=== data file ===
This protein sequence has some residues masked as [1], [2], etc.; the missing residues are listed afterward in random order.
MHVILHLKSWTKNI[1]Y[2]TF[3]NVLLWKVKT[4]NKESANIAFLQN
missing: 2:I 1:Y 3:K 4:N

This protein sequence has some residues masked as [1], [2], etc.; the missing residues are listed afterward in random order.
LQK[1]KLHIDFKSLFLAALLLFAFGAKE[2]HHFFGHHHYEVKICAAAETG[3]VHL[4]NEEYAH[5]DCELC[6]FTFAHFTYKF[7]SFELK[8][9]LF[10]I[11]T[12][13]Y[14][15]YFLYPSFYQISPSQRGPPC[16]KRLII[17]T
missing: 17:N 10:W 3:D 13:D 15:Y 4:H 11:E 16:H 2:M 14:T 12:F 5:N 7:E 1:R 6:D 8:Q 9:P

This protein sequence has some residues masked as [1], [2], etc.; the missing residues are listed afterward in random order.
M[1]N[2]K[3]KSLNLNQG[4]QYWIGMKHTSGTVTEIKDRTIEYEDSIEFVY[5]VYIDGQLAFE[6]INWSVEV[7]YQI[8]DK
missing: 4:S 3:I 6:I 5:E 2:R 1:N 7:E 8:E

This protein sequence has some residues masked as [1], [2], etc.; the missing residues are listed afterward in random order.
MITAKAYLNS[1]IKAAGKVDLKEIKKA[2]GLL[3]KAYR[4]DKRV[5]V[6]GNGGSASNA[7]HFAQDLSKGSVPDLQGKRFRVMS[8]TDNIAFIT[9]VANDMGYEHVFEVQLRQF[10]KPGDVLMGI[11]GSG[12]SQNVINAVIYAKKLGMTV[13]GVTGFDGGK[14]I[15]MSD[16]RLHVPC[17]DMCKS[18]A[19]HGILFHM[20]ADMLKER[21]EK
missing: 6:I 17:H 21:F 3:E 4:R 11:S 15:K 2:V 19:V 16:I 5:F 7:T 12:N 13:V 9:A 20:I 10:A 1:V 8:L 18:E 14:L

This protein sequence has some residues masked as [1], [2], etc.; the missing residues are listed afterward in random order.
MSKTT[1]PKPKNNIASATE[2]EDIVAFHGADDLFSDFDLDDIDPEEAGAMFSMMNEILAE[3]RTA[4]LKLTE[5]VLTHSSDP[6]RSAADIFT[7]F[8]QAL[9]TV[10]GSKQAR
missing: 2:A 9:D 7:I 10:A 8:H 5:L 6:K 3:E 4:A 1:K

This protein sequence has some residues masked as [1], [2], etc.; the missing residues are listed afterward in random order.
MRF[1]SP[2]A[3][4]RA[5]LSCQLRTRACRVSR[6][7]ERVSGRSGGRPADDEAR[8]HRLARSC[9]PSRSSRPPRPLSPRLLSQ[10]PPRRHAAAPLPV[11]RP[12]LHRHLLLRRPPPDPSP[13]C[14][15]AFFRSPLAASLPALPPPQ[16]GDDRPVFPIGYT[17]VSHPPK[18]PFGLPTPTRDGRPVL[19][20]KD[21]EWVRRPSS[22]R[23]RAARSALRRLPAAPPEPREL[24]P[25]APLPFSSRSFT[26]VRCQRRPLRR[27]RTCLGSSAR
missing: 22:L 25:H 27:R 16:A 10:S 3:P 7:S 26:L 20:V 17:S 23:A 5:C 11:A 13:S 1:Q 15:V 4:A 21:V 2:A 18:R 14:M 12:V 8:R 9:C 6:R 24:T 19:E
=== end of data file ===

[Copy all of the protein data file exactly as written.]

This protein sequence has some residues masked as [1], [2], etc.; the missing residues are listed afterward in random order.
MHVILHLKSWTKNI[1]Y[2]TF[3]NVLLWKVKT[4]NKESANIAFLQN
missing: 2:I 1:Y 3:K 4:N

This protein sequence has some residues masked as [1], [2], etc.; the missing residues are listed afterward in random order.
LQK[1]KLHIDFKSLFLAALLLFAFGAKE[2]HHFFGHHHYEVKICAAAETG[3]VHL[4]NEEYAH[5]DCELC[6]FTFAHFTYKF[7]SFELK[8][9]LF[10]I[11]T[12][13]Y[14][15]YFLYPSFYQISPSQRGPPC[16]KRLII[17]T
missing: 17:N 10:W 3:D 13:D 15:Y 4:H 11:E 16:H 2:M 14:T 12:F 5:N 7:E 1:R 6:D 8:Q 9:P

This protein sequence has some residues masked as [1], [2], etc.; the missing residues are listed afterward in random order.
M[1]N[2]K[3]KSLNLNQG[4]QYWIGMKHTSGTVTEIKDRTIEYEDSIEFVY[5]VYIDGQLAFE[6]INWSVEV[7]YQI[8]DK
missing: 4:S 3:I 6:I 5:E 2:R 1:N 7:E 8:E

This protein sequence has some residues masked as [1], [2], etc.; the missing residues are listed afterward in random order.
MITAKAYLNS[1]IKAAGKVDLKEIKKA[2]GLL[3]KAYR[4]DKRV[5]V[6]GNGGSASNA[7]HFAQDLSKGSVPDLQGKRFRVMS[8]TDNIAFIT[9]VANDMGYEHVFEVQLRQF[10]KPGDVLMGI[11]GSG[12]SQNVINAVIYAKKLGMTV[13]GVTGFDGGK[14]I[15]MSD[16]RLHVPC[17]DMCKS[18]A[19]HGILFHM[20]ADMLKER[21]EK
missing: 6:I 17:H 21:F 3:E 4:R 11:S 15:K 2:V 19:V 16:I 5:F 7:T 12:N 13:V 9:A 20:I 10:A 1:V 8:L 18:E 14:L

This protein sequence has some residues masked as [1], [2], etc.; the missing residues are listed afterward in random order.
MSKTT[1]PKPKNNIASATE[2]EDIVAFHGADDLFSDFDLDDIDPEEAGAMFSMMNEILAE[3]RTA[4]LKLTE[5]VLTHSSDP[6]RSAADIFT[7]F[8]QAL[9]TV[10]GSKQAR
missing: 2:A 9:D 7:I 10:A 8:H 5:L 6:K 3:E 4:A 1:K

This protein sequence has some residues masked as [1], [2], etc.; the missing residues are listed afterward in random order.
MRF[1]SP[2]A[3][4]RA[5]LSCQLRTRACRVSR[6][7]ERVSGRSGGRPADDEAR[8]HRLARSC[9]PSRSSRPPRPLSPRLLSQ[10]PPRRHAAAPLPV[11]RP[12]LHRHLLLRRPPPDPSP[13]C[14][15]AFFRSPLAASLPALPPPQ[16]GDDRPVFPIGYT[17]VSHPPK[18]PFGLPTPTRDGRPVL[19][20]KD[21]EWVRRPSS[22]R[23]RAARSALRRLPAAPPEPREL[24]P[25]APLPFSSRSFT[26]VRCQRRPLRR[27]RTCLGSSAR
missing: 22:L 25:H 27:R 16:A 10:S 3:P 7:S 26:L 20:V 17:S 23:A 5:C 11:A 13:S 1:Q 15:V 4:A 21:V 2:A 18:R 14:M 12:V 8:R 9:C 6:R 24:T 19:E